dict1 = {"key1":1,"key2":2}



{'key1': 1, 'key2': 2}
{'key1': 1, 'key2': 2, 'key3': 3}


In the code, we have a dictionary, dict1. When we need to add a new item to the dictionary, we simply write a new name in the square braces we use to access values inside the dictionary, then we assign it a new value.

If the key we specify already exists in the dictionary, then a new key will not be created, rather the value for the existing key will get updated with the new value we passed to it.

04 Methods to Iterate over a Dictionary in Python

Now that we know what a dictionary is, let us see how we can iterate over a dictionary.

Iteration is an operation that we often do in coding for simple operations like searching for an element, or sorting a data structure, to complex tasks like breadth-first search and depth-first search. Iterating over a dictionary can be done in multiple ways as mentioned below:

01) Using the .keys() method

The .keys() method is useful when we want a list of all the keys that are present inside a dictionary. The .keys() method can be used to iterate not just over all the keys within the dictionary but also over all the values present in the dictionary since keys can be used to access the values.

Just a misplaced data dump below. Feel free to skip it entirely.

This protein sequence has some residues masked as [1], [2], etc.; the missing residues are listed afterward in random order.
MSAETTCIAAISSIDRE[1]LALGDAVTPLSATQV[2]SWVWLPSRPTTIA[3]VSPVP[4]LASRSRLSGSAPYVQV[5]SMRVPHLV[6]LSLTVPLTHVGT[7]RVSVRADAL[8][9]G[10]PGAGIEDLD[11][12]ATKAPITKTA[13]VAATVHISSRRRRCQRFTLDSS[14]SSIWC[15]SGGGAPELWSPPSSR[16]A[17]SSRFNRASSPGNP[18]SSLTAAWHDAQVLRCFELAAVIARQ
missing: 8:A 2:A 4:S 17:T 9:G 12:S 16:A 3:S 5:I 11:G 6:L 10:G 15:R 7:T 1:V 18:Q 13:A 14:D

We pass the .keys() method as the iterable argument in the for loop of python, as shown in the code below:

dict1 = {"key1":1,"key2":2,"key3":3}
for key in dict1.keys():



key1 : 1
key2 : 2
key3 : 3


We can also implement this method without using the .keys() method. The code for this is given below:

dict1 = {"key1":1,"key2":2,"key3":3}
for i in dict1:



key1 : 1
key2 : 2
key3 : 3


Here, the loop variable 'i' by default gets the key values in every iteration and then we use the key to get the value it was assigned to.

02) Using the .values() method

What if we directly wanted to access all the values inside a dictionary without making use of the keys? There is a way for that. We can use the .values() method to get an iterable of all the values that are stored inside the dictionary. Then using a for loop we can iterate over this iterable.